Burma has been under the rule of military Juntas for more than half centuries, coupled with strong nationalism and heavily influenced by Theravada Buddhism, many weaker minorities such as Rohingya, Kokang and Panthay became victims of systematic discrimination for years. Furthermore, many elements from pro-democracy groups particularly those belonging to the Burman ethnic majority never considered Muslim Rohingyas as “equals.”

In the similar context, Burmese governments were frequently hammered by international communities for systematically provoking and inducing violence against the ethnic minority groups particularly the Muslim Rohingyas and Panthay. As stated before, Muslim Rohingyas are considered to be the most “brutally and systematically suppressed” and “deprived” of all minorities. After losing their citizenship in 1982, they were banned from traveling. Their property was confiscated, looted, right to marriage was “forbidden” and reproductive rights were strictly restricted.
According to a report published by Amnesty International, the Muslim Rohingyas continue to suffer from excessive human rights violations under the military Junta since it first came to power in 1978 and since then many have fled to neighbouring countries such as Bangladesh, India, Indonesia out of fear of persecution, for Muslim Rohingyas, their movement is strictly “monitored and restricted” and a large percentage of them have been denied Burmese citizenship. Today, they continue to face torture, sexual exploitation, unnecessary taxation, confiscation of property, forced disappearances, and restrictions on marriage.

Rohingyas were forced to work on manual labor particularly on the construction of roads, railways, although it significantly decreased in the northern region of Rakhine state. More than 200,000 Muslim Rohingyas fled to Bangladesh during Operation Dragon King which was carried by the military in 1978. The official Modus Operandi was to target individuals living in the country with an illegal citizen status along with illegal foreigners. However, the targets of this military operations were Muslim men, women, and children. The operation resulted in large-scale killings, rape, and other “heinous crimes.”

Between 1991 and 1992, a fresh influx of over quarter million refugees reached Bangladesh. They narrated scenarios of forced labor, disappearances, large-scale executions and rape which “shocked” the global communities.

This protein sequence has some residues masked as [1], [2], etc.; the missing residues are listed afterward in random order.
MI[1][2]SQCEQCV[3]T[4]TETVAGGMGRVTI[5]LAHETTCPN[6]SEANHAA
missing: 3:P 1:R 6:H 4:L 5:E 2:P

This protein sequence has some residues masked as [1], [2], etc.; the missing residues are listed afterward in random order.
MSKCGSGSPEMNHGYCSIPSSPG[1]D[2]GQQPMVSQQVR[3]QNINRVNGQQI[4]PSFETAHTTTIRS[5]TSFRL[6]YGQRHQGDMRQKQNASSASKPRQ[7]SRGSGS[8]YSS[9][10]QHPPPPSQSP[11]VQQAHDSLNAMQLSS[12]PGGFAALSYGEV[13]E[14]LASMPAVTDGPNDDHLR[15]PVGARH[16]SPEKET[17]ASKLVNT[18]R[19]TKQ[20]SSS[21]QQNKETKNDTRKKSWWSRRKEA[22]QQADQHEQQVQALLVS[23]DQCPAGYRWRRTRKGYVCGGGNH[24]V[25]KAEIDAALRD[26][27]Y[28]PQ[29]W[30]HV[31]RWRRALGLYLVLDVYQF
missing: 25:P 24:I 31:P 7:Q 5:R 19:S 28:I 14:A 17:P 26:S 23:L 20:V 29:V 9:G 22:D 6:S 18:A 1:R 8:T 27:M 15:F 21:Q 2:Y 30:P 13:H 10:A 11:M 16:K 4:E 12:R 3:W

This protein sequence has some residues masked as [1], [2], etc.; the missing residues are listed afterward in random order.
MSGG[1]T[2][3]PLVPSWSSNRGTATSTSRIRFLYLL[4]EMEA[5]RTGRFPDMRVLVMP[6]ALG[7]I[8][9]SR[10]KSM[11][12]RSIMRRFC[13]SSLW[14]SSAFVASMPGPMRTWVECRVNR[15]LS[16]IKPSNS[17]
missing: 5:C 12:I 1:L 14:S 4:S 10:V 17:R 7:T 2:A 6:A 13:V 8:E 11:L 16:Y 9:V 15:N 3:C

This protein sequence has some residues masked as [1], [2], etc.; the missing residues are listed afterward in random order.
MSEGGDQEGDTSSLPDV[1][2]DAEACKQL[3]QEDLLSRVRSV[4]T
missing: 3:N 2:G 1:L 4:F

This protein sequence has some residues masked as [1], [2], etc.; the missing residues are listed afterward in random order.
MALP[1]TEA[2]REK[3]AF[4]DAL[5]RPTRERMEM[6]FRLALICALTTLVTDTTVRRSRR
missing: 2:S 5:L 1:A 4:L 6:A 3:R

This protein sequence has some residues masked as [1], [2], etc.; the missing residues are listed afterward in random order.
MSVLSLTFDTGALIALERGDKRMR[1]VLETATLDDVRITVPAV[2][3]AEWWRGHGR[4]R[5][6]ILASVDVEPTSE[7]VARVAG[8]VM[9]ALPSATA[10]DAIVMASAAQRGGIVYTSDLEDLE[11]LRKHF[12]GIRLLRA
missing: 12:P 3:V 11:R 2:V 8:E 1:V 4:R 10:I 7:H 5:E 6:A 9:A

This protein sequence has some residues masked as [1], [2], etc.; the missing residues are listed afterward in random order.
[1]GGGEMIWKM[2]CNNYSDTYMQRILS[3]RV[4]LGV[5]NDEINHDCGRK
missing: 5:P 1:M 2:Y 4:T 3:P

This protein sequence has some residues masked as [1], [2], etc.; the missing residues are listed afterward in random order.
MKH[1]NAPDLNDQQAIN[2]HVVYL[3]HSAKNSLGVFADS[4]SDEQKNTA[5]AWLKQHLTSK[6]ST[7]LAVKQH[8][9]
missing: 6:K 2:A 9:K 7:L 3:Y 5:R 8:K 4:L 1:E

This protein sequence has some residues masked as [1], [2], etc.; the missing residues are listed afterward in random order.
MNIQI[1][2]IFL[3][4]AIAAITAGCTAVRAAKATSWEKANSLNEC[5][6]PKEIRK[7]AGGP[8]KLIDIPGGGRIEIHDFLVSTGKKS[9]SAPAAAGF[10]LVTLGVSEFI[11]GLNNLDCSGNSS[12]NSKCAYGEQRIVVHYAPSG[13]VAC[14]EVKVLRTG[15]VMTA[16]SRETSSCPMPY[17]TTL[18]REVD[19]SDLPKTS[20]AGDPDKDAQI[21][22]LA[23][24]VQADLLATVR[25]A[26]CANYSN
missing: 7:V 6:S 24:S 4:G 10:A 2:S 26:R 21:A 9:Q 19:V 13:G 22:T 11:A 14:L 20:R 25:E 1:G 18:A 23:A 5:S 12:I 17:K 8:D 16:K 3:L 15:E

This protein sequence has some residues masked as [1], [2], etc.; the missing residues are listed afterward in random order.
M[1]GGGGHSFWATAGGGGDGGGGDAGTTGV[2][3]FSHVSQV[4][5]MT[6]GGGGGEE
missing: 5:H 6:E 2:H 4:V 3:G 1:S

Since 2005, the United Nations High Commission for Refugees (UNHCR) has been the principal United Nations agency tasked to “repatriate” Muslim Rohingyas from Bangladesh, but accusations of human rights abuses in certain refugee camps have temporarily halted their efforts. Despite active participation by United Nations agency, a large percentage of refugees continue to remain in camps hosted by Bangladesh and other humanitarian agencies. Their inability to return to their state out of sheer fear from the “oppressing” government further complexes already complexed humanitarian issue.

In the previous years, thousands of Muslim Refugees have crossed dangerous oceans to reach Thailand whereas over 111,000 refugees have been staying in camps along the Myanmar-Bangladesh border. Many have been forced to sail out in the dangerous open waters. In one incident, the Thailand army rescued over 190 Muslim Rohingyas from the open seas. In another incident, the group of Rohingyas rescued by the Indonesian military narrated the “stories of crimes against humanity” conducted by the Thai military. A report published by UNHCR stated that in the year 2016 over five boats were rescued through military efforts whereas four boats sank in the seas. Furthermore, in the year 2015 numerous “graveyards” of Muslim Rohingyas were located in and around the borders of Thailand and Malaysia. Furthermore, in the current year, thousands of Rohingya refugees headed towards the shores of Malaysia. Many of Rohingya refugee getting caught in the “prostitution and slavery” does not make the headlines. Furthermore, large-scale violence, mass killing, systematic torture, and rape continues to encourage Rohingyas to take the “risky” routes through seas.